This month, Lebanon will send a delegation of state officials to Paris to pitch an infrastructure development program dubbed the Capital Investment Plan (CIP) to the international community and private investors. Alongside the CIP officials will also unveil an economic vision, fiscal discipline measures, and structural and sectoral reforms.
Of the four, Executive has only seen the CIP, which it obtained through an informal channel despite the plan’s endorsement by cabinet on March 21. The others are not accessible. On paper, the CIP calls for some $20 billion in funding for 250 projects scheduled over the next decade, until 2030, though at this stage the plan is not set in stone.
What effect the CIP will have on the economy is unknown, and we do not know when further information will be unveiled, but the picture will be clearer after Paris. For now, we know that the development plan calls for raising debt to pay for the projects. Obviously, this will increase Lebanon’s public debt, but we do not know by how much because at this stage it does not appear to have been modeled.
One component of the plan that would have a large impact to the economy, but remains ambiguous, is expropriation. The expropriation program, some $2.6 billion as written in the CIP, will basically transfer funds from the public sector to a specific group of landowners. The state will borrow the money it needs to compensate the owners for their land. This implies a subsidy to consumption, but the owners are undisclosed. Therefore, it is impossible to gauge whether the transfer of wealth will be socially just, and we do not know how these people will spend the money they receive for land. The plan’s infrastructure projects, which are required to support the economy, will have to be built somewhere, so expropriation spending will be necessary. Whether the projects or the subsidy to consumption process will bear the fruits of enhanced economic productivity and competitiveness over the long term is unforeseeable.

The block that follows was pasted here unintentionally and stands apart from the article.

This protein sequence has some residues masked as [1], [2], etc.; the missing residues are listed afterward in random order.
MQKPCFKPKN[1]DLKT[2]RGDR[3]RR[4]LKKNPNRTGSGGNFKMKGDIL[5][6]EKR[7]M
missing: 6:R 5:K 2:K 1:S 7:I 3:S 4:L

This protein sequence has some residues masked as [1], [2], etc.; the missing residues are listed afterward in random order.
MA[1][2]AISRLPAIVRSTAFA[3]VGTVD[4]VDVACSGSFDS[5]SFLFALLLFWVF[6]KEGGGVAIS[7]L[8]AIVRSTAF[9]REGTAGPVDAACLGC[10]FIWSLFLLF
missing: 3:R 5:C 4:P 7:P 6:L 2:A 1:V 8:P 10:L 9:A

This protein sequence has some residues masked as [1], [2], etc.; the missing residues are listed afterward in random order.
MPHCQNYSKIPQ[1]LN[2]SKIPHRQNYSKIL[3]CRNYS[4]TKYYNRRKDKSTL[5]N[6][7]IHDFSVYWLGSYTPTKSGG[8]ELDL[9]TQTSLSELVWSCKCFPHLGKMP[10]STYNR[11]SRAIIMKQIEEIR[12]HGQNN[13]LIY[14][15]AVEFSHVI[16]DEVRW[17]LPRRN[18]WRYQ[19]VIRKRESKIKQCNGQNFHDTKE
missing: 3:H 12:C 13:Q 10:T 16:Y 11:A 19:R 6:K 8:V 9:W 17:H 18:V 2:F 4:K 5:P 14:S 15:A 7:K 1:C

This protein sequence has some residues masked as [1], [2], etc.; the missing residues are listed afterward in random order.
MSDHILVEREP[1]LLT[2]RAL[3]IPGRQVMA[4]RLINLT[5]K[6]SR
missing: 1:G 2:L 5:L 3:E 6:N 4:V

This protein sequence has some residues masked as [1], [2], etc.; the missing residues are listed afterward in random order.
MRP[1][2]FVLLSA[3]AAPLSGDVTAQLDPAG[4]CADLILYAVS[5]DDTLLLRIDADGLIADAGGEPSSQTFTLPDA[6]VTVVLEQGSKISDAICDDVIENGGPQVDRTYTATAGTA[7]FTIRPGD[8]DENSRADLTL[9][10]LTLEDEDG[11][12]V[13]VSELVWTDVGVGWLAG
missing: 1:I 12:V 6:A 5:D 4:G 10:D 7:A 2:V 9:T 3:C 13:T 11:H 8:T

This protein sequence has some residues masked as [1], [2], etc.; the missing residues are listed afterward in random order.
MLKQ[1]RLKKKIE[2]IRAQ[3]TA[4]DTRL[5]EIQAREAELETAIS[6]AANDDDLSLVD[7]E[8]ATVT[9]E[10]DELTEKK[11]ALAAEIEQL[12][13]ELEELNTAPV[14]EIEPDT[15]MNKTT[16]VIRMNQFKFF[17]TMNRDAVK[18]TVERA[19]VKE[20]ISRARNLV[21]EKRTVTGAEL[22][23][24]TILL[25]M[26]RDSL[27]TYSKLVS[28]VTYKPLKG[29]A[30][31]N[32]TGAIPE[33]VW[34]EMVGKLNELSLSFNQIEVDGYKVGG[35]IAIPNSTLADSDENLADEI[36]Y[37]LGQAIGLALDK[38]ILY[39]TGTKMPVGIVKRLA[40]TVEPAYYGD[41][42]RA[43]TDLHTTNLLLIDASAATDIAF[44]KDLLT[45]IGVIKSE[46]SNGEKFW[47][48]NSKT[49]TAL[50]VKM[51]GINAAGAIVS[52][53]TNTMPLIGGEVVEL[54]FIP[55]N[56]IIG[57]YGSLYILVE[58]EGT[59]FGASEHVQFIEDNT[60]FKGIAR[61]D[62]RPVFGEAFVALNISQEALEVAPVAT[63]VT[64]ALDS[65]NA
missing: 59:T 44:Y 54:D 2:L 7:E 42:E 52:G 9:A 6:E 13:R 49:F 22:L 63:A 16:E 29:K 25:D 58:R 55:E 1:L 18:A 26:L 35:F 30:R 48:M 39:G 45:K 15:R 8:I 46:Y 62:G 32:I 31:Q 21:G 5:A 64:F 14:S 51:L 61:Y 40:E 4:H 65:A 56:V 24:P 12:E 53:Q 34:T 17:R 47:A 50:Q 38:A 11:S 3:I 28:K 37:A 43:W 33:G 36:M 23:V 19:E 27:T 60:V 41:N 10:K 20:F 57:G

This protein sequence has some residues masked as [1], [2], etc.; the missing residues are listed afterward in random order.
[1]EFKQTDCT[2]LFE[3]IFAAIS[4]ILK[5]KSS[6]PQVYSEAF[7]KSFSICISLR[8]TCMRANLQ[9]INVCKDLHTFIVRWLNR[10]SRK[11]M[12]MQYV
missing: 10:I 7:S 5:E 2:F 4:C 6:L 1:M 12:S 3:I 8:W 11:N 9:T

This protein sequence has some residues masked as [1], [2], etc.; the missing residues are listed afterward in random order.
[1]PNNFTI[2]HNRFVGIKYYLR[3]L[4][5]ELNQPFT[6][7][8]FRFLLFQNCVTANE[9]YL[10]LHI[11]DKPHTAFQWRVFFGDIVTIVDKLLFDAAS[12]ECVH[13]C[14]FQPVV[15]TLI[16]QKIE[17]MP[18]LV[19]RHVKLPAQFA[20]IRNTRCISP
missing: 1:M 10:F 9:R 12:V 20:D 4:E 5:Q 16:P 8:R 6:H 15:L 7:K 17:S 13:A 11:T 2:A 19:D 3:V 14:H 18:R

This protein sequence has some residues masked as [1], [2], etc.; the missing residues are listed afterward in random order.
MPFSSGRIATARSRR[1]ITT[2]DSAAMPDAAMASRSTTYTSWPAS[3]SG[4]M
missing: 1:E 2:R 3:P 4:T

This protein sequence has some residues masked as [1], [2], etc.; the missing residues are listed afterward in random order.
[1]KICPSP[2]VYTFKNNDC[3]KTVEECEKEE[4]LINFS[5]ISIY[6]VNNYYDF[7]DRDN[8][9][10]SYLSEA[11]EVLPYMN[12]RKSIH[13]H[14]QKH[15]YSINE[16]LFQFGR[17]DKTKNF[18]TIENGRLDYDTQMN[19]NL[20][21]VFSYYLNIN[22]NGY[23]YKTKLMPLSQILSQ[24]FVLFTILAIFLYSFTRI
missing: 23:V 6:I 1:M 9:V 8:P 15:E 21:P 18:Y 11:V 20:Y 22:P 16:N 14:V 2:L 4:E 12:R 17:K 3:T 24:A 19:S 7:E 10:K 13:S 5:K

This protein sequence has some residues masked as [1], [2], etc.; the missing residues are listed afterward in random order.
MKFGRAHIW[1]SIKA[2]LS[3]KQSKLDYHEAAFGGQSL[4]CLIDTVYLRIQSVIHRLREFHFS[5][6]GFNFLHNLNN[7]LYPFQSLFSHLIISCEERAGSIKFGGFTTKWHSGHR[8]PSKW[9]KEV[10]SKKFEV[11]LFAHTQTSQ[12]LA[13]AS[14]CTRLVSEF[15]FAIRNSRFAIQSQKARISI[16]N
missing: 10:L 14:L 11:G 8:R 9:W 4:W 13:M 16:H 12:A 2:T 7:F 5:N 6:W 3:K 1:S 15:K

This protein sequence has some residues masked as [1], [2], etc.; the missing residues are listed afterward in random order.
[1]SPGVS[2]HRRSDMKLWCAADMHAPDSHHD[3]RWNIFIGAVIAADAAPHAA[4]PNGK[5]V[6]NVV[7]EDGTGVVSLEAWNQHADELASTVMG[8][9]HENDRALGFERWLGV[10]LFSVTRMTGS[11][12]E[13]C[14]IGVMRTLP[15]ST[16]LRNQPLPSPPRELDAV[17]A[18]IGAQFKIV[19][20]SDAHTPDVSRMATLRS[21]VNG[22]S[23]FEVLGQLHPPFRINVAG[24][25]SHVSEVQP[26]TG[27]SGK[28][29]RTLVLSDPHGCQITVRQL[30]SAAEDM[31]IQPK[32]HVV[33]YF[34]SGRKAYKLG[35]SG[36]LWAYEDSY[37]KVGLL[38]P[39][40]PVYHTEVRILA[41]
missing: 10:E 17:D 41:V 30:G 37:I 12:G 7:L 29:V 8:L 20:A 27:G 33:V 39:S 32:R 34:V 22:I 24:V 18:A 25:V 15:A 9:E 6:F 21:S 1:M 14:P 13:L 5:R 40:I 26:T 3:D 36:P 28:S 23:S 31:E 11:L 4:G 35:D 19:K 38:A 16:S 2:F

The needs of communities and stakeholder groups will have to be balanced, and Lebanon’s high level of communal fragmentation will be an especially challenging obstacle. Our leaders must find a way to create a compromise culture that finds a mutually beneficial approach, but our past experience with this is not so encouraging.
Lebanon saw volatile periods first during the years of the late Rafic Hariri, where compromises were insincere, and people vied to get the biggest slice of pie for their own interest. In the post-Rafic Hariri years, after 2006, the compromises were reached on a horizontal level but at the expense of greater disruption at the vertical level: elites were happy, but the people neglected.
The challenge from that perspective is to reach a compromise that is better for the country. All the projects in the CIP are geared toward boosting employment for refugees as part of a formula that rests on international support—which Lebanon deserves. Our country made efforts to take care of refugees when no one else would. But is this support for refugees genuine or is it of a political nature? Political statements and market observations provide no indication that this support is yet coherent, internalized, or even forward-thinking, and the support might come from all stakeholders, but they need to make much more effort to think of the needs of people. Promises are abundant but whether they are empty remains to be seen.